Each year there are a variety of meetings and conferences that pertain to various aspects of sensors, automation, instrumentation, and applications. In many of these meetings, the bulk of the meeting/conference is focused on describing past and current efforts with a look over the horizon as to what's coming.
A strategic review that was conducted for the Oak Ridge National Laboratory (ORNL) Measurement Science and System Engineering division highlighted the general lack of a forward-looking instrumentation meeting. Certainly there are a multitude of conferences that involve some flavor of automation, sensors, and controls—but none that we could identify that are looking over the horizon in any significant way. Discussions with my staff and colleagues outside of ORNL led us to decide that it was time to hold a future of instrumentation workshop—right here at ORNL on November 8–9, 2010.
The goal of this workshop was to provide a forum where all levels of interested parties could meet to present and discuss topics appropriate for the Future of Instrumentation. With instrumentation embedded into an expansive array of applications (biotech, medical, astronomical, industrial, consumer, etc.,) we brought together an array of technologists, analysts, and business leaders to investigate the impact of current trends in instrumentation technology on application areas including those already mentioned as well as the electric grid, renewable energy sources, modular reactor technologies, intelligent building controls, energy efficiency, energy security, and related topics. To that end, the Workshop was quite successful for individuals from the private, public, and academic sectors who participated. Given the thought-provoking topics raised and the highly interactive nature of the meeting, the discussions, interspersed with excellent technical presentations, made for a lively and engaging time.
By holding it at ORNL we viewed this as your opportunity to intersect with the leaders who are at the forefront of instrumentation for industry, government, and academia.We encountered technologies (and technologists) who fostered collaborative relationships; learned about government and private-sector funding opportunities; and broadened our horizons by learning about cross-cutting technologies that were developed in one instrumentation sphere but are applicable to other areas. Such technologies include sensing technologies, embedded computing and systems, integrated instrumentation systems, top-to-bottom cyber security methodologies, and trustworthy sensors.
Plenary presentations by Walt Boyes, Kim Fowler, and Sterling Rooke covered topics that on first appearance looked divergent but the presentations and lively discussion showed that instrumentation, industrial needs, and the cybersecurity of systems—all the way down to the instrument itself—present the appropriate framework for the development and deployment of current and future instrumentation. The mix of highly detailed technical presentations (in areas such as hybrid fiber-optic sensors, nanotechnology, etc.,) coupled with practical reviews of instrumentation (such as planning for instrumentation obsolescence) and the software/firmware implications for current and future instrumentation completed the cycle for near-term instrumentation development.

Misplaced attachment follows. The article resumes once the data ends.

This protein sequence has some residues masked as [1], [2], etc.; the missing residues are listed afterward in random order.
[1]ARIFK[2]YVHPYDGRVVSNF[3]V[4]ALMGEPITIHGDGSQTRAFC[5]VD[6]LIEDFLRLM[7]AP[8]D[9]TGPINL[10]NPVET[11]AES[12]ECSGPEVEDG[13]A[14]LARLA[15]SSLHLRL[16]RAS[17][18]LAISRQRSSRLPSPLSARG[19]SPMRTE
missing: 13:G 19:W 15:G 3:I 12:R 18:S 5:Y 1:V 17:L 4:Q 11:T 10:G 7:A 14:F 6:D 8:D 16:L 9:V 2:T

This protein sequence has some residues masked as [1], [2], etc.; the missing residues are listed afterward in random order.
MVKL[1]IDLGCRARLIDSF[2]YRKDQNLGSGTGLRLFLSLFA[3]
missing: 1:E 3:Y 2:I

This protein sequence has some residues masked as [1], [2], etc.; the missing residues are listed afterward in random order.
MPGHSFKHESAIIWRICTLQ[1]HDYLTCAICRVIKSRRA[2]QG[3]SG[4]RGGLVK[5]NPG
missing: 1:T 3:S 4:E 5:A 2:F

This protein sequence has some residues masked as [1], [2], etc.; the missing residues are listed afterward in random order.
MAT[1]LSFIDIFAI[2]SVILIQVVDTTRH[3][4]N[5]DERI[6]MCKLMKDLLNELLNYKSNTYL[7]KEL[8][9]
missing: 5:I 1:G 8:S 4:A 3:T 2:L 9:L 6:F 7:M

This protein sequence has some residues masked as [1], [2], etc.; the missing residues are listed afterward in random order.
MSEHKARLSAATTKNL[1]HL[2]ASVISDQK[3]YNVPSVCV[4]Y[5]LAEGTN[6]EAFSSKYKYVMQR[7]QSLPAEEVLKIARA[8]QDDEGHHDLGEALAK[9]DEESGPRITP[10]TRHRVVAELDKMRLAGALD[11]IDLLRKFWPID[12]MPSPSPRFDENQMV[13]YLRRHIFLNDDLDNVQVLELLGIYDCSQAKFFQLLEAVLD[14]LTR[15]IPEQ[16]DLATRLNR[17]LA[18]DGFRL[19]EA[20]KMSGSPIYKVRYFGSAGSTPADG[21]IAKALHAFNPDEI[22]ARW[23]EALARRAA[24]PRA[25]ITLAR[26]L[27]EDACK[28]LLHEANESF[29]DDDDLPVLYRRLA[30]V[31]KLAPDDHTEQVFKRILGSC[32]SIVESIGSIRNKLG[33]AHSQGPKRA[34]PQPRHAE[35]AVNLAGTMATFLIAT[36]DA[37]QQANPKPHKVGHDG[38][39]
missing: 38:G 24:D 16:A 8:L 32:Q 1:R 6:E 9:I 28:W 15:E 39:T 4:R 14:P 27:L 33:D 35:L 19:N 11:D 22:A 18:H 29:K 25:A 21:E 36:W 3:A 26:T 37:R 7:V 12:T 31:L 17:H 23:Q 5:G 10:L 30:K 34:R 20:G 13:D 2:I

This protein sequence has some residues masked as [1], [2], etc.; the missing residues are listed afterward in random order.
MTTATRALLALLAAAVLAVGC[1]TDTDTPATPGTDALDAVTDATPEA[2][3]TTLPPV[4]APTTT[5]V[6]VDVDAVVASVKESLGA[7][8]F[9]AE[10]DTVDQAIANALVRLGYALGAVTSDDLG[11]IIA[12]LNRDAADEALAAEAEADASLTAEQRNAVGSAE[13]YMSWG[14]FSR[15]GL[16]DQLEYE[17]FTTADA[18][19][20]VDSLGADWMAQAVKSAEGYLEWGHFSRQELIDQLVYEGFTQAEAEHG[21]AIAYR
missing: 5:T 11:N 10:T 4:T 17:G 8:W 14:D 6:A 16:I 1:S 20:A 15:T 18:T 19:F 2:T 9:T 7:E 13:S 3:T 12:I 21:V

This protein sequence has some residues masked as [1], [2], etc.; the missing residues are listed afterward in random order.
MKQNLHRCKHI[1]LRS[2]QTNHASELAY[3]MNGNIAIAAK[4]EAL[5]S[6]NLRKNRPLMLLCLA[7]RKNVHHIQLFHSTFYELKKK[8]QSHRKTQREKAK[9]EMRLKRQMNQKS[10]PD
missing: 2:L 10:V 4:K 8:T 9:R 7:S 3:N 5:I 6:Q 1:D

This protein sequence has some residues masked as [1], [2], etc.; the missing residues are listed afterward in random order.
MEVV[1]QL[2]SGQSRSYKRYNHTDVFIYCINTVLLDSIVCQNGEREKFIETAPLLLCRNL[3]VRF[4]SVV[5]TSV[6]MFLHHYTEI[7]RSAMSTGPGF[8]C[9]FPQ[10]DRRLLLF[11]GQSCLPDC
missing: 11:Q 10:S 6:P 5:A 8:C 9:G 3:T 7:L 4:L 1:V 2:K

The overwhelmingly positive feedback from conference attendees—both those who attending in person and the 270+ who participated in the Web broadcast of a Day 1 Panel Session—revealed that, while there are numerous conferences and symposia dealing with sensors and the application thereof, instrumentation, as defined by the IEEE Instrumentation and Measurement Society, lies at the heart of the integration of sensing technologies with feedback systems, be they physical, computational, or mechanical. Discussions within the Workshop indicated that, from a participant perspective, there is a need for focused discussion on instrumentation in future meeting. Plans are underway for the 2011 Future of Instrumentation.
This group of industrialists, scientists, and technologists who participated are striving to examine trends in instrumentation. We're after the creation and application of instrumentation for a variety of useful applications. Industry, academia, and government—the intersection of each pillar of instrumentation, development, and delivery. It's the Future of Instrumentation.
Dr. Kenneth Tobin is the Director of the Measurement Science and Systems Engineering (MSSE) Division at the Oak Ridge National Laboratory (ORNL), Oak Ridge, TN. He can be reached at 865-574-0355, email@example.com.
Dr. Peter Fuhr is a Distinguished Member of the research staff of the Measurement Science and Systems Engineering (MSSE) Division at ORNL. He can be reached at 865-574-5206, firstname.lastname@example.org.